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How smart technology could help transform public transport in Greater Cambridge


Pioneering research reports exploring how ‘smart’ technology could be used to make travel easier and reduce congestion in the Greater Cambridge area and beyond, have been published today.

Smart Cambridge and academics at the University of Cambridge have published the findings of three feasibility studies looking at how ‘intelligent mobility’ – including autonomous (driverless) vehicles and ‘smart’ ticketing – could help to transform public transport across the region.

The reports have been commissioned by the Greater Cambridge Partnership (formerly City Deal) with the support of business and academic member group Cambridge Ahead to gather technical expertise and evidence to inform future investment decisions.

They include:

The research is part of on-going work by the Greater Cambridge Partnership (GCP) to find future-proof transport solutions that will reduce traffic congestion, parking and pollution problems for Cambridge and the wider region. It follows the GCP’s public consultation last autumn, which showed people in Greater Cambridge want to see long-term, innovative solutions that can help to tackle the issues that affect their everyday lives.

Councillor Francis Burkitt, Vice-chair of the Greater Cambridge Partnership, said:  “We know people living and working in Greater Cambridge are looking to us to come up with innovative and affordable, evidence-based transport solutions that will have a real impact on their lives.

“I welcome these studies, which include some exciting and potentially revolutionary first steps towards developing more intelligent mobility for Greater Cambridge through our Smart Cambridge programme. The findings will be used to support ongoing research and help the Greater Cambridge Partnership to make informed choices for major investments in innovative transport solutions that will benefit the whole region.”

Alex Plant, a Board Member of Cambridge Ahead, who helped to initiate the AVRT study, said: “We are keen to explore affordable, practicable but transformative solutions that can help solve Greater Cambridge’s transport challenges and support economic growth in and around the city now and in the future. 

“As the University of Cambridge was already investigating innovative transport systems to link its own sites, we suggested that this be expanded to consider a rapid transit system with autonomous vehicles as a solution for the whole of Cambridge and beyond. We have been delighted to support the project thus far and hope the report published today proves a useful part of the evidence base to enable the right choices to be made soon on the most viable and appropriate transport solution for our fast-growing city region.” 

The technical reports are being made available on the Smart Cambridge website for members of the public and third parties to view.

Key findings from the reports include:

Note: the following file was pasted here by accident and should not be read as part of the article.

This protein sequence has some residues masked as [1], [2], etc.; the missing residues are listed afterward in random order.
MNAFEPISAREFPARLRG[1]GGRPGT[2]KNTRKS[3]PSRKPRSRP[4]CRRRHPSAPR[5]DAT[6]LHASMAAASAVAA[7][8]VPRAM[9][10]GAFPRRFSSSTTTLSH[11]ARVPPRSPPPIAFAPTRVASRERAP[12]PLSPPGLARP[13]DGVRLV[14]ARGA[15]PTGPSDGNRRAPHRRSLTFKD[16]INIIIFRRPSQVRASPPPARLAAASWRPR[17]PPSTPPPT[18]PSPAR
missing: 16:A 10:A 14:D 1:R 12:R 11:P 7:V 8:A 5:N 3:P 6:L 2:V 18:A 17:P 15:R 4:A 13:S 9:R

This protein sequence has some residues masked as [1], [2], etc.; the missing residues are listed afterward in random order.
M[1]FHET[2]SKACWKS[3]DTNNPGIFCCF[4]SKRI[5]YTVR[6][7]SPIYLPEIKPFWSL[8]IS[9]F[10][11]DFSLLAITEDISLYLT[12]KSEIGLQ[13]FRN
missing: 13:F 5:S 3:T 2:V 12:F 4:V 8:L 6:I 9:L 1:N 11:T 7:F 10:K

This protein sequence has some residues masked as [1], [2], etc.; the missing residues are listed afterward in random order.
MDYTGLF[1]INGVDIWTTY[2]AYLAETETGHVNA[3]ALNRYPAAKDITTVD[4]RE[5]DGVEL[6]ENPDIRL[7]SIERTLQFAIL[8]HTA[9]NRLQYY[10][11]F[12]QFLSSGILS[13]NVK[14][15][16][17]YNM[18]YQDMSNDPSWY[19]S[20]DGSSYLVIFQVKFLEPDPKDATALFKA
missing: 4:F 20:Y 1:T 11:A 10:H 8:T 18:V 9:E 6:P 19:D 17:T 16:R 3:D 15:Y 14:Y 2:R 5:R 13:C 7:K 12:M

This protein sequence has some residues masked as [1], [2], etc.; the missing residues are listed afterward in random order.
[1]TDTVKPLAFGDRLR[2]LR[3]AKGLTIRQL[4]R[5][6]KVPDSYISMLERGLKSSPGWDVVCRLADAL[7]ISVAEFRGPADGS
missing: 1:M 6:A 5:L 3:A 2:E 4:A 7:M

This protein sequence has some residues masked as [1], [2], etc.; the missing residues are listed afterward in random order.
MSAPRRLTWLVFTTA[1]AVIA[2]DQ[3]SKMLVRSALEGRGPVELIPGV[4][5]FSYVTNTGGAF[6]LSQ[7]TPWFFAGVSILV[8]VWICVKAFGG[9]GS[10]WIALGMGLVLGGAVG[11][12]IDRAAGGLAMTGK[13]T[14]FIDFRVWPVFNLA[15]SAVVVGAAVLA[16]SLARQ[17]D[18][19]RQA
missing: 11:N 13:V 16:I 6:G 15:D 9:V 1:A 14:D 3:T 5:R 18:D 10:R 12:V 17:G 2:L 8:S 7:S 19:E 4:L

Affordable Very Rapid Transit (AVRT)  Professor John Miles and his team at the University of Cambridge have researched the costs and practicability of an AVRT system, which could transport thousands of people across and under the city in minutes in future.

The radical public transport system proposes battery-powered autonomous (i.e. driverless) shuttle vehicles running mainly over-ground on segregated routes with some tunnelled sections under the city centre.  Radial routes from a central underground interchange would link with interchanges outside the city and integrate with other public transport services – buses, bikes and trains – supported by a travel app to help passengers plan their journeys.

Co-funded by the Greater Cambridge Partnership and Cambridge Ahead, the final report concludes that a low-cost AVRT system could be an affordable, dependable and attractive low-carbon solution for Greater Cambridge. The design of the system would minimise disruption and preserve the ability to be flexible to changing patterns of demand in future. It could also showcase a radical transit solution for smaller cities that could lead the way for others in the UK and abroad.

The next step could be to work with other smart cities to obtain funding to build and demonstrate a prototype AVRT shuttle vehicle.

Autonomous vehicles on the Guided Busway Professor Miles has also led research at the University of Cambridge which found that the Busway would be the perfect environment to trial autonomous (i.e. driverless) vehicles because it is segregated from road traffic and could provide a useful ‘out of hours’ service when there are no buses running.

The findings have supported a successful bid for £250k from Innovate UK and partners for new feasibility studies into potential driverless shuttle services to link the city’s research campuses with the rail stations and Park & Ride carparks, and will be used to seek further funding to run demonstrator trails on the Busway.

Integrated ‘smart’ ticketing Transport consultants Arup investigated how more people might be encouraged to use public transport if they could use a single ticket, which could be bought online or cashless to cover their journey.

The findings showed that travellers in Greater Cambridge have more ticketing options than other parts of the country including smart cards, season tickets, mobile apps and online sales. Contactless ticket payment is already being rolled out and sales of PlusBus combined rail and bus tickets are second highest in the country.

Fully integrated ticketing solutions using new technology are still some way off due to economies of scale, but could be introduced county-wide in future by linking to regional or national systems such as TfL (Transport for London).


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Sarah Brereton, Director, Limewash
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